Google’s subsidiary DeepMind has developed an artificial intelligence called “AlphaMissense”. This could predict the effects of point mutations in our DNA. Until now, it has not been clear whether these mutations are harmful, beneficial, or neutral.
AlphaMissense has now shed light on the issue, scinexx.de reports.
Point mutations arise from transcription errors during cell division or from external influences and can lead to diseases. Examples include sickle cell anemia, certain types of cancer, and a form of amyotrophic lateral sclerosis (ALS). But not all point mutations are harmful, many have no consequences.
AlphaMissense is based on three AI systems: one detects common and rare missense mutations based on existing gene databases. The second system is a linguistic model that can decode the DNA base code. The third component is a variant of AlphaFold, an artificial intelligence that can predict protein folding.
These three systems work together and allow AlphaMissense to make predictions. The AI is supposed to detect whether a point mutation disrupts a protein and thus makes you sick or is harmless.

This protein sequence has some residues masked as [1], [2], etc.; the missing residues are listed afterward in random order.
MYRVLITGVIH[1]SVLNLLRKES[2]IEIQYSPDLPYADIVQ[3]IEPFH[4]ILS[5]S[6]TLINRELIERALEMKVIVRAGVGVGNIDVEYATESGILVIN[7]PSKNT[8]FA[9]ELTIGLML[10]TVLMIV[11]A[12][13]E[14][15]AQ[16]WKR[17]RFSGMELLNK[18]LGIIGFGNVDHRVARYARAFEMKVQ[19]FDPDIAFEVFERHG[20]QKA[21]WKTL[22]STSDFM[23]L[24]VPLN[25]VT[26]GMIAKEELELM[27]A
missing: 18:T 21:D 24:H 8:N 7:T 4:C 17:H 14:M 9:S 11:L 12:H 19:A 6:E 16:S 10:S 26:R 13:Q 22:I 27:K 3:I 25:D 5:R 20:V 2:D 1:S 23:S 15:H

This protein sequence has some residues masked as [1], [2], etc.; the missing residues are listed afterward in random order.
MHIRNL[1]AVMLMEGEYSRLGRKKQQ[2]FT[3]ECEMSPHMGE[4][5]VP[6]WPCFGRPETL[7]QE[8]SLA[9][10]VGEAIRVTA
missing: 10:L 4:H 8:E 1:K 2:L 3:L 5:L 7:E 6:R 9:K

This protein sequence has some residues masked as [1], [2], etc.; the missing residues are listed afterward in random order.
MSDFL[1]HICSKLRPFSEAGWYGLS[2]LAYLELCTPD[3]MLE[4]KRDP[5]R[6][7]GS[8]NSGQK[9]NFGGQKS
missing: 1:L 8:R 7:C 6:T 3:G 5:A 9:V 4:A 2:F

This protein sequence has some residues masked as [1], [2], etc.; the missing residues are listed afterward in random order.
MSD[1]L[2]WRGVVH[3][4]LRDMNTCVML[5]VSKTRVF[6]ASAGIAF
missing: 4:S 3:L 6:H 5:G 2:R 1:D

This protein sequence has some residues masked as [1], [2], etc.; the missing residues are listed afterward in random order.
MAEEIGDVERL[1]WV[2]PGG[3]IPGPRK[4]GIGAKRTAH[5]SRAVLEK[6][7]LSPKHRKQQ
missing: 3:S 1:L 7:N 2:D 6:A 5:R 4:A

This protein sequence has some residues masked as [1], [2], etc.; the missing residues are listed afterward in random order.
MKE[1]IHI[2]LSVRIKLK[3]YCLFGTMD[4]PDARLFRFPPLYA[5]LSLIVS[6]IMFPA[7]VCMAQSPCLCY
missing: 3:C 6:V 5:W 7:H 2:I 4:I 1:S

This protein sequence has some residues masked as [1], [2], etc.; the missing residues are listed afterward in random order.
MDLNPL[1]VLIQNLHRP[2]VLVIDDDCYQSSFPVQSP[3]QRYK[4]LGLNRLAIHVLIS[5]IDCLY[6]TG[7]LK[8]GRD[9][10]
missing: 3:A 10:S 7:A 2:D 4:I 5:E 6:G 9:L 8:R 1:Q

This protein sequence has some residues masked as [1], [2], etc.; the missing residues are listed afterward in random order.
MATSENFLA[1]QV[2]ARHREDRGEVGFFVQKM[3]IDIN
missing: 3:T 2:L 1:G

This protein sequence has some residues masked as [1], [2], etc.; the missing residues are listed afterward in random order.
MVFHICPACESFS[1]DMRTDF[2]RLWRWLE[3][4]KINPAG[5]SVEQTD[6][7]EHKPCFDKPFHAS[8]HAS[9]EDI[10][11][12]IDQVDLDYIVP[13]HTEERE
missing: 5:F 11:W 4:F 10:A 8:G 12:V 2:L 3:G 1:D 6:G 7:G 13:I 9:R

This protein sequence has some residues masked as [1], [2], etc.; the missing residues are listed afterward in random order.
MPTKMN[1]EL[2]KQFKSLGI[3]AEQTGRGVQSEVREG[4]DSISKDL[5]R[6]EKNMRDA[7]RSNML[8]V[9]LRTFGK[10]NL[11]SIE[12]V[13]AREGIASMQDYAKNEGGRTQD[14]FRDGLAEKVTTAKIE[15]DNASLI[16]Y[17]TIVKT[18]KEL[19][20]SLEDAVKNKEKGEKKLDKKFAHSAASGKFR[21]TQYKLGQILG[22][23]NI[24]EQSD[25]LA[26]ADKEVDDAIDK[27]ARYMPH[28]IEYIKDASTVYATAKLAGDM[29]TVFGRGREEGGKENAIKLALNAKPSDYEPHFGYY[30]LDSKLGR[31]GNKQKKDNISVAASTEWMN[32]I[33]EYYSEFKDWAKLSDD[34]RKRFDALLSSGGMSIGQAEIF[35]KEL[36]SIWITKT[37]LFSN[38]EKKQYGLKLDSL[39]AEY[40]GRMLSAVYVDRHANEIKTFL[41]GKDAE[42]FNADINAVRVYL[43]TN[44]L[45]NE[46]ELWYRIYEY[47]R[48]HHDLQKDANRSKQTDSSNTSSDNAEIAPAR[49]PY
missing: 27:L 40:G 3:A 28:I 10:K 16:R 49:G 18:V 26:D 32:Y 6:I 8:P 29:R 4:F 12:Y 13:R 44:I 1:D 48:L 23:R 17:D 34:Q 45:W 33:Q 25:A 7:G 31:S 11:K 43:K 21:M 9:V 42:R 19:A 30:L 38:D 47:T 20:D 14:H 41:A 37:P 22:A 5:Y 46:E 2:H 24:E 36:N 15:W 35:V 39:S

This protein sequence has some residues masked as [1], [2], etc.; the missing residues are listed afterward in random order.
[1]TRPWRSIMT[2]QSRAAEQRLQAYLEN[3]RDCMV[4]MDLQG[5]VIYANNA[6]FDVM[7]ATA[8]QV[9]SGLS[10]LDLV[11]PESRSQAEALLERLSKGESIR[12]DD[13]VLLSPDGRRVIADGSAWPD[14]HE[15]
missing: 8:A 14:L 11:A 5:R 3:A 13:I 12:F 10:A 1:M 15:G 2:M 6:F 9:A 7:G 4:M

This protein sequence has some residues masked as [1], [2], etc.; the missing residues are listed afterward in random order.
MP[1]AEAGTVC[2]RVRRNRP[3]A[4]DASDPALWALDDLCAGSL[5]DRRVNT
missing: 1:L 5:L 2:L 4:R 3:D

In initial tests, AlphaMissense performed as well or better than all existing models. Artificial intelligence was able to identify 71 million changes in the genetic code as missense mutations. According to expectations, 32% of them may be pathogenic, and 57% of them may be harmless.
The development of AlphaMissense is a major step in genetic research. The ability to predict the effects of point mutations allows potentially harmful mutations to be detected early. This could lead to the discovery of new disease genes and improved diagnosis of rare genetic diseases.
However, AlphaMissense predictions are just structure-based predictions. It remains to be verified whether a mutation classified as pathogenic actually causes disease.
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